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Could we see $100 silver prices in 2011? Jim Rogers says yes

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In an interview with Financial Survival Radio, the creator of the Rogers International Commodities Index Jim Rogers was asked point blank this week whether or not he thinks silver prices could run into the triple digits.

“If it does, then we’ll all have to sell because then you’ve got a bubble, you’ve got a parabolic move and all parabolic moves end badly,” Rogers says. “I certainly hope it doesn’t happen because I own silver and want to buy more.”

Still, Rogers refuses to rule out the possibility that a parabolic move could be starting up. “I’m worried about silver, if silver continues to go up the way it has been in the last two or three weeks, yes, then it would get to triple digits this year, but then we’d have to worry. It’s not parabolic yet. I hope something stops it going up in the foreseeable future and we have a correction.”

What is a parabolic silver move?

Parabolic moves in any commodity – whether it be stocks, silver or tulip bulbs – typically occur at the tail end of a bull market. Investors begin piling into a trade after watching a strong and sustained uptrend in prices. As more and more investors jump aboard, prices rise even faster. Eventually, panic buying sets in and stocks charts show nearly vertical appreciation.

The best example in the silver market occurred in 1980 when the Hunt Brothers, the sons of a rich Texas oil tycoon, almost single-handedly cornered the silver market. At one point, they owned or had rights to $4.5 billion of the white metal.

Silver prices climbed throughout the 1970s before blowing up late in 1979. As the Hunts amassed more and more of the metal, the general public got in on the act, too.

“The gains were so fast they defied belief,” writes Adam Hamilton at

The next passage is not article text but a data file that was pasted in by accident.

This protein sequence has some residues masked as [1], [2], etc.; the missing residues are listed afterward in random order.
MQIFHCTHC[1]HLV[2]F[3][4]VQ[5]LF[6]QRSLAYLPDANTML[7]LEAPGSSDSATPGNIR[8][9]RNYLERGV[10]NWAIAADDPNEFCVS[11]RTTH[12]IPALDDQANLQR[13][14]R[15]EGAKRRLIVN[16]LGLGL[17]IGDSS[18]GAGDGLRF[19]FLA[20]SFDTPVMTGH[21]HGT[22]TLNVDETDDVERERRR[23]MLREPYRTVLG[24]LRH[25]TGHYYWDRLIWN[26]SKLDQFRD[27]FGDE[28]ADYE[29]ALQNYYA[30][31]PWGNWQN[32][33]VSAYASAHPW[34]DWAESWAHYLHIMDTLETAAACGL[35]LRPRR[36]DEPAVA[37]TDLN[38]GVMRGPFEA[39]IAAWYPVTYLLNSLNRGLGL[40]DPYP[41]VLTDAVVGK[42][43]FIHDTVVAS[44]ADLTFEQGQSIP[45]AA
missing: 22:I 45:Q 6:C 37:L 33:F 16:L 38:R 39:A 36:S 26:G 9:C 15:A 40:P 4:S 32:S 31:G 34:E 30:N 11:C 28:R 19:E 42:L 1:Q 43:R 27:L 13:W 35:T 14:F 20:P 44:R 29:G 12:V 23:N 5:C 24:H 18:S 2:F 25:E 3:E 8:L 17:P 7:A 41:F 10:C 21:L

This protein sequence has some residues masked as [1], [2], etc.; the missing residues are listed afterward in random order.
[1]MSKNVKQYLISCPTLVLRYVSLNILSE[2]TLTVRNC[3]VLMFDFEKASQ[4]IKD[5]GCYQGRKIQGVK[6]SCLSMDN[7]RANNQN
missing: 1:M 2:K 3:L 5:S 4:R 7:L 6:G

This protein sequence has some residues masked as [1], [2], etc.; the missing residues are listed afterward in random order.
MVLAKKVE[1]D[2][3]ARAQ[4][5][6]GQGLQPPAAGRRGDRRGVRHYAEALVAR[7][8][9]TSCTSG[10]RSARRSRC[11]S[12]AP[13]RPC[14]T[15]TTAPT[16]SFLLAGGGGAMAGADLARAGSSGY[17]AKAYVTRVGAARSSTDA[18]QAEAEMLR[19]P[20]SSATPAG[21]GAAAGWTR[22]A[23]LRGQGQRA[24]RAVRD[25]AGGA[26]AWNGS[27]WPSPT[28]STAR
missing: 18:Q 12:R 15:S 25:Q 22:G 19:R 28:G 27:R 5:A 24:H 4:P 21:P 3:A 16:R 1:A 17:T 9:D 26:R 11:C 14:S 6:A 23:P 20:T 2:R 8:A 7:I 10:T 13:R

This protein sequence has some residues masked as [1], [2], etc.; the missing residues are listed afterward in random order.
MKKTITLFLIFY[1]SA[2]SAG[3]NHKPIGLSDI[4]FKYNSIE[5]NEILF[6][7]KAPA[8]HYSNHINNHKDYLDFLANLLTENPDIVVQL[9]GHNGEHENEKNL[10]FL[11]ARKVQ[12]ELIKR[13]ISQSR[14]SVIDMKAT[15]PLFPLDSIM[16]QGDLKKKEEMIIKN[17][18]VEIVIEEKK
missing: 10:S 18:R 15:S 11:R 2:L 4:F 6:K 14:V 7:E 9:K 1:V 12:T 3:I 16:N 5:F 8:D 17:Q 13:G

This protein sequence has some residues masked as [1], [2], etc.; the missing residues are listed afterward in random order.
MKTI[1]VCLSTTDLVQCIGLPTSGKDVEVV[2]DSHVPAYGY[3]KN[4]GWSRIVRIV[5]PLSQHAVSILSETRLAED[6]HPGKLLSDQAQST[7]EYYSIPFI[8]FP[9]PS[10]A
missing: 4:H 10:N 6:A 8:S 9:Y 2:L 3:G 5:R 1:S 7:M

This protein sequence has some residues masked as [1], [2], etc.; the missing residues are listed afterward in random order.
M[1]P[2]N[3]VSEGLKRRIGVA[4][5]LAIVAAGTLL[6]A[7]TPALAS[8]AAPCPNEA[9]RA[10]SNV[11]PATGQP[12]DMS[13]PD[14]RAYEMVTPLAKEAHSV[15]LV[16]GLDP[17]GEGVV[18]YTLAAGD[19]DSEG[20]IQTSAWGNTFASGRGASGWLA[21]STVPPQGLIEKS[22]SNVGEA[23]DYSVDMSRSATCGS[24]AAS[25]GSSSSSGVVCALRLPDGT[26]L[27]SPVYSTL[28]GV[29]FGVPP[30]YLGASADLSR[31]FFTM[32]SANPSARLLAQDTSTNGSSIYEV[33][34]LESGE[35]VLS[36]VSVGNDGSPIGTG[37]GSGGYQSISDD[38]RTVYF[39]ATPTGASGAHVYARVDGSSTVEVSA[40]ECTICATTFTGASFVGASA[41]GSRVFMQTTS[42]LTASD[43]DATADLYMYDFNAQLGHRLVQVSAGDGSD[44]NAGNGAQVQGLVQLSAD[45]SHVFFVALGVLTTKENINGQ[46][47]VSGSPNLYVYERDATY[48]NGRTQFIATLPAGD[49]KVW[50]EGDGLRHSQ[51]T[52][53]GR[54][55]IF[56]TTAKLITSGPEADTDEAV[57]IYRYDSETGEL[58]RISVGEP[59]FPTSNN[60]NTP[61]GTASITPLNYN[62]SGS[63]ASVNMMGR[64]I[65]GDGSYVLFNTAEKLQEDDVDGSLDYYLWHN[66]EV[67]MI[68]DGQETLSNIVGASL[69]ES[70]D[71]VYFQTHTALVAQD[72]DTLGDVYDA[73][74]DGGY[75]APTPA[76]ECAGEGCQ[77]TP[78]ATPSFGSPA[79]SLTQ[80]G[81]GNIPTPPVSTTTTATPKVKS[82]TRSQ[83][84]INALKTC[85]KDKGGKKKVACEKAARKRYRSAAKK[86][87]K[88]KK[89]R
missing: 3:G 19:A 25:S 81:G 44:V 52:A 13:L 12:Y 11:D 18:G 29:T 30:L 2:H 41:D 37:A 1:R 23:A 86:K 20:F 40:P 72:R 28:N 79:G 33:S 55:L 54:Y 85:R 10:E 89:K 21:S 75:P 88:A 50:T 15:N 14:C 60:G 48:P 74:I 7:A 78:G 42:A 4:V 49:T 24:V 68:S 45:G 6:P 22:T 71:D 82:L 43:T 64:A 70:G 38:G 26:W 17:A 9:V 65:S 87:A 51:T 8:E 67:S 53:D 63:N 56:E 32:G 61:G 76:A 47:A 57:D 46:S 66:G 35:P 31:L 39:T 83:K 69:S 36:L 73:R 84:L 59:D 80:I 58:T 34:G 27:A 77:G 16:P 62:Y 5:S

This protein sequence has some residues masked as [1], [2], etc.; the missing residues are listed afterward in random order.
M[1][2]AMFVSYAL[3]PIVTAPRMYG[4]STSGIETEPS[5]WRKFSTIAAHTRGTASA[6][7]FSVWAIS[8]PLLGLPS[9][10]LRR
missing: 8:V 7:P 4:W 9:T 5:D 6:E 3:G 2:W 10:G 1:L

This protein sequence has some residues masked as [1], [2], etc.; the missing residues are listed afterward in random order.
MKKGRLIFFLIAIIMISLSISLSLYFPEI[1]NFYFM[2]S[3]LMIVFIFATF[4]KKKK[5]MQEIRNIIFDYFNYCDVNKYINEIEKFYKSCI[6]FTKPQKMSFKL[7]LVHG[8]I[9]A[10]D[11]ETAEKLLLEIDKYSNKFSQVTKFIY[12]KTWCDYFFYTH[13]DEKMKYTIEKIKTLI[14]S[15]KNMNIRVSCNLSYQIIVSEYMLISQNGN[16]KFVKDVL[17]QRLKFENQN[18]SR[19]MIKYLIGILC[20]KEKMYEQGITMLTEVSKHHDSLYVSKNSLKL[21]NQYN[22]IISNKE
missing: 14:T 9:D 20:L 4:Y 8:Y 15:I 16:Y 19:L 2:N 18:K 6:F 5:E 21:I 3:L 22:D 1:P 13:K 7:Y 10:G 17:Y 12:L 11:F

Between mid-August 1979 and early October, silver prices shot up 100 percent. By December, prices were up 300 percent. Then, on the first day of trading in 1980, silver shot up an unbelievable 33 percent in a single day. The price of silver kept climbing from there until it had quintupled from its mid-August lows.

By March 1980, prices fell back to their pre-parabolic highs wiping out millions of dollars in investment in a few brutal weeks of trading. Silver hasn’t come close to touching those 1980 highs in the three decades since – until now anyway. Silver ended trading yesterday near $46.50 an ounce; just $3.85 off it’s record high of $50.35 in January 1980.



Why has the media gotten silver price forecasts so wrong?


Silver Thursday, the Hunt Brothers, and the collapse of a precious metal


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One Response to Could we see $100 silver prices in 2011? Jim Rogers says yes

  1. james moylan says:

    I have a web site where I give investment advise on penny stocks and stocks under five dollars. I would like to comment about silver its april 22 and silver is almost 50 dollars an ounce I think theirs a good chance with the way things are going that silver could get to 100 dollars an ounce.

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